Four percent of Charleston County residents walk or bike to work each day. While that might seem like an insignificant portion at first, it represents nearly 15,000 people. In other words, as many as 15,000 cars stay off the road each day.

And there’s plenty of room for that number to increase, particularly if walking and biking were easier, more convenient and safer for more people.

That’s one of the goals behind the Charleston County People to Parks Plan. The Charleston County Park and Recreation Commission, along with municipal governments and non-profits, started the study in 2012 hoping to improve access to area parks by boosting pedestrian and bicycle infrastructure.

As the study enters its final stages this month, Charleston County residents can fill out a short survey to help the commission better understand the community’s needs.

The survey — available at through July 31 — seeks to find out how often and how far people walk and bike in the area. Even people who never walk or bike are encouraged to share their reasons why not, and what factors might encourage them to hit the streets and sidewalks.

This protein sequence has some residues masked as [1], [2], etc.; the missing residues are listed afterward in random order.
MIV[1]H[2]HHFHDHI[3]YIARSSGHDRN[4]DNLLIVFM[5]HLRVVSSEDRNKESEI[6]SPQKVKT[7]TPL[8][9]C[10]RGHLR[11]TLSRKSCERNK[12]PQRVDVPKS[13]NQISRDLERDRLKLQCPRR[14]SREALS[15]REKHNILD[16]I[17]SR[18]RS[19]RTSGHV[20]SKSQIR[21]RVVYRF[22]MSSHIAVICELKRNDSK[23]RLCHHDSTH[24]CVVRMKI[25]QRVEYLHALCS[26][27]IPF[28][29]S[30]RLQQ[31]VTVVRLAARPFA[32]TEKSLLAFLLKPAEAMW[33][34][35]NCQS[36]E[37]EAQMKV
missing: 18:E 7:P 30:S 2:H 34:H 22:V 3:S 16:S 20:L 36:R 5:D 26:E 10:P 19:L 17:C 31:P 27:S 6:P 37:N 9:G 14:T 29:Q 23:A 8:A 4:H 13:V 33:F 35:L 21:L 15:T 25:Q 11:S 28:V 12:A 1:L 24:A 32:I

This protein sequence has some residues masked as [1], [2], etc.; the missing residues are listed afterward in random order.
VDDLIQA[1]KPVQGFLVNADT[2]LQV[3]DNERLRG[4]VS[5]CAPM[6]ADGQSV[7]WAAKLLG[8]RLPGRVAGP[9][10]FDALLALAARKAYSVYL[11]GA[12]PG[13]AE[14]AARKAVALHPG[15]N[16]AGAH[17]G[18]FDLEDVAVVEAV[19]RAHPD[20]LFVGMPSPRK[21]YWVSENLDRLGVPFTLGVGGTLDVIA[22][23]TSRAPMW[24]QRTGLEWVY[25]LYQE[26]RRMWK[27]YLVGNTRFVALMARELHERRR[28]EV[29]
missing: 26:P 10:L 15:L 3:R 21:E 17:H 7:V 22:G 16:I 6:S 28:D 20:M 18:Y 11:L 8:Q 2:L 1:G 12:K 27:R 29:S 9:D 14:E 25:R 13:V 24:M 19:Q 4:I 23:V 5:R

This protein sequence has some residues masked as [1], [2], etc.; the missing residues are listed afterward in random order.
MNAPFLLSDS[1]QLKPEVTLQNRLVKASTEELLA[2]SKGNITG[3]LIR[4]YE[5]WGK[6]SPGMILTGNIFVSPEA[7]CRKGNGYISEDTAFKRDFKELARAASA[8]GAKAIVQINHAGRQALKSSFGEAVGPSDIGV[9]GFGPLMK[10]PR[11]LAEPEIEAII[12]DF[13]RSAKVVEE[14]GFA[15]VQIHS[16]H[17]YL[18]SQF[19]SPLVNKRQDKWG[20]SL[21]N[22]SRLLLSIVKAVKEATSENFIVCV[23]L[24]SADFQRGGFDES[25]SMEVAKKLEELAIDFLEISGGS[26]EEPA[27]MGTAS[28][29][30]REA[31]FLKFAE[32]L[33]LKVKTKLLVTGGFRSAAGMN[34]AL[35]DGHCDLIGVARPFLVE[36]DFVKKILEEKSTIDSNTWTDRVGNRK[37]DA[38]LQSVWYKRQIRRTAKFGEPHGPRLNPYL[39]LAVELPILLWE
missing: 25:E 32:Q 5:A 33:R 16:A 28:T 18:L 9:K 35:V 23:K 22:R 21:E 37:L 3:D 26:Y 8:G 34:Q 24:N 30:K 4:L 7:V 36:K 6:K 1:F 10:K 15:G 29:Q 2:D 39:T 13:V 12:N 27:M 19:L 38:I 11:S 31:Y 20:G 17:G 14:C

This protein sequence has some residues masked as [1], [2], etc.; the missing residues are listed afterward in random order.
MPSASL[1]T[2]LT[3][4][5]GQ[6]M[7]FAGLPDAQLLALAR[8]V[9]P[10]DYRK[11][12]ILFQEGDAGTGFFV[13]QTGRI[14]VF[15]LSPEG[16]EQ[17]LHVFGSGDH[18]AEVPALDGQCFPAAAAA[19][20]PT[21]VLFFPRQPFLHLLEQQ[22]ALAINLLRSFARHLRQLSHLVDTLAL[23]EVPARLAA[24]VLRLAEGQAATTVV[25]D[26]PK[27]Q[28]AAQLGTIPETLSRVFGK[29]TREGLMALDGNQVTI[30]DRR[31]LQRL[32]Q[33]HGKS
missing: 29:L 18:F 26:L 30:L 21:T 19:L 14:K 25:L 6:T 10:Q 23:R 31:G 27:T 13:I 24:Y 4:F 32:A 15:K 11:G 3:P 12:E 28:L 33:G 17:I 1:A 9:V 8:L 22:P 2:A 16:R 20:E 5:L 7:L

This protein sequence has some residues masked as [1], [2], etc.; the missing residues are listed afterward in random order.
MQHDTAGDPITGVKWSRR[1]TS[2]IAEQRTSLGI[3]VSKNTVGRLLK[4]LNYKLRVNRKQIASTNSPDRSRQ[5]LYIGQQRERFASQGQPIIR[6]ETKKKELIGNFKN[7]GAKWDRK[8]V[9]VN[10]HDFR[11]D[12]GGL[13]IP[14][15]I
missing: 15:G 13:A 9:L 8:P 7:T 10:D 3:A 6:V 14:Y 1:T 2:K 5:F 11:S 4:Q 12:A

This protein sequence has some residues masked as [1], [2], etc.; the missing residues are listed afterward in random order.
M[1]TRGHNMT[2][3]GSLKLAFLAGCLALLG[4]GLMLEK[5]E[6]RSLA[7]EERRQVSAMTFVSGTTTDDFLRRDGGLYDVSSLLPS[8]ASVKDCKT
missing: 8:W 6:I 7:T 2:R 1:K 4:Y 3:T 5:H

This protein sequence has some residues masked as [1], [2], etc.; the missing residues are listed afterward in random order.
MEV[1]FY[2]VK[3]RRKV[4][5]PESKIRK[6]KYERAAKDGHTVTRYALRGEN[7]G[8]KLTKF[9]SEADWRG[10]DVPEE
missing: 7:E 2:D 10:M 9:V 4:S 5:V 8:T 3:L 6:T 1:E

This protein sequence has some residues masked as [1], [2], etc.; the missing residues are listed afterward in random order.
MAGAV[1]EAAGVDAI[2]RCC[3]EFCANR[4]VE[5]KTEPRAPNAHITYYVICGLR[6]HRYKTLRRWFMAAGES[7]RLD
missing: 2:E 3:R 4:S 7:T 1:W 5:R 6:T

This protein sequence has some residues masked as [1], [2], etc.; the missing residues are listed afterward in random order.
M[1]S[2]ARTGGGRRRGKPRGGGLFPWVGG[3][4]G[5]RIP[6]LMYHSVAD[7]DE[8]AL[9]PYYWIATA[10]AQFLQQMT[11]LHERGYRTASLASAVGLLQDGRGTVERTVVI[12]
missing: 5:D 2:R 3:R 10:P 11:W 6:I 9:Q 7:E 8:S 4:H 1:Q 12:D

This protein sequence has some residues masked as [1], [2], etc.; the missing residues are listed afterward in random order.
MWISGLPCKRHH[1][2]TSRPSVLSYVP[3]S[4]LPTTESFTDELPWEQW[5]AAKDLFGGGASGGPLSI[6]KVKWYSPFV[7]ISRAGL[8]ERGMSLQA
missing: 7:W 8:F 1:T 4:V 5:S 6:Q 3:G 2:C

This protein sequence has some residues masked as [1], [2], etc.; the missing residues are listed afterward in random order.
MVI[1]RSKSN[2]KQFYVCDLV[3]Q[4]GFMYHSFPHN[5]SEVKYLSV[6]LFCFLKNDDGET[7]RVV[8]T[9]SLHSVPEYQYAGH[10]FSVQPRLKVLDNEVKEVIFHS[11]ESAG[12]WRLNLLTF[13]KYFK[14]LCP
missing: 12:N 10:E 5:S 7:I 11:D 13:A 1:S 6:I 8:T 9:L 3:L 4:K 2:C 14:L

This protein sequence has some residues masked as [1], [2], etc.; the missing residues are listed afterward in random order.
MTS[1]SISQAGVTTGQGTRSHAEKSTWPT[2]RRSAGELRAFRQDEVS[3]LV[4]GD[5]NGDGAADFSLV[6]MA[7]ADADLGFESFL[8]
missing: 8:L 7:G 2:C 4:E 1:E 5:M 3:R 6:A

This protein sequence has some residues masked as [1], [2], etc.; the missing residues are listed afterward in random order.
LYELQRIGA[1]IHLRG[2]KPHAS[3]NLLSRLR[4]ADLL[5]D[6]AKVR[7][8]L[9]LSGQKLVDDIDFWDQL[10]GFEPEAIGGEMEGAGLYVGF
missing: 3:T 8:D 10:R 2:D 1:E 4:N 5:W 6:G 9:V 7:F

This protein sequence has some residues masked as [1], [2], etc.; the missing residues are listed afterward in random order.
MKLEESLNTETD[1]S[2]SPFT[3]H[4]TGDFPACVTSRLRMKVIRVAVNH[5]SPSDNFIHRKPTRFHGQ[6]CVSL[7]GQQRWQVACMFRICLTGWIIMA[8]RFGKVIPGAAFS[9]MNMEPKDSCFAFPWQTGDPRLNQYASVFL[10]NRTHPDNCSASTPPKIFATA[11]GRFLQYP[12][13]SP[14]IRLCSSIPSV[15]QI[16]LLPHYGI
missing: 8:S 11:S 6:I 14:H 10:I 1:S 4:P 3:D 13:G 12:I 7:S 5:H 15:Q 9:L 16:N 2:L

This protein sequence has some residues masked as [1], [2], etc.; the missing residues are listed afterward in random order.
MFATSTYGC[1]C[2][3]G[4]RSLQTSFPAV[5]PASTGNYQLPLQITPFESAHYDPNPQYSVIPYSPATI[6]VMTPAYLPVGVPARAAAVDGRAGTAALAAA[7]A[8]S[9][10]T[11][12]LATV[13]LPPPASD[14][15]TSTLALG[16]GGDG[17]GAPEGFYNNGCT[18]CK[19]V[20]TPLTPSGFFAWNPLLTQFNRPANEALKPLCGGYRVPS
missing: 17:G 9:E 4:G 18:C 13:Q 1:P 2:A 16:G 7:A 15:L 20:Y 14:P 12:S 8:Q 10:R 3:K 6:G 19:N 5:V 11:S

Those are particularly critical questions for the Charleston area as growth and traffic concerns mandate a serious evaluation of how best to alleviate future congestion. Helping people feel more comfortable walking and biking could play a key role in that effort.

For those who already bike or walk to work, running errands or just for fun, the end of the survey asks that participants draw out their most commonly used routes on a map.

Charleston County PRC hopes to eventually offer bike and pedestrian connectivity to and from all of its properties. It’s an ambitious goal that, if completed, would dramatically improve the area’s infrastructure.

The Charleston area will need a better mix of transportation options in order to remain a livable, functioning region well into the future. Of course, those options should reflect the needs of the people who depend upon them. The Park and Recreation Commission is offering the opportunity to let local leaders know how they can build the bike and pedestrian access that people want and need. Charleston County residents shouldn’t miss this opportunity to speak up.

But time is short.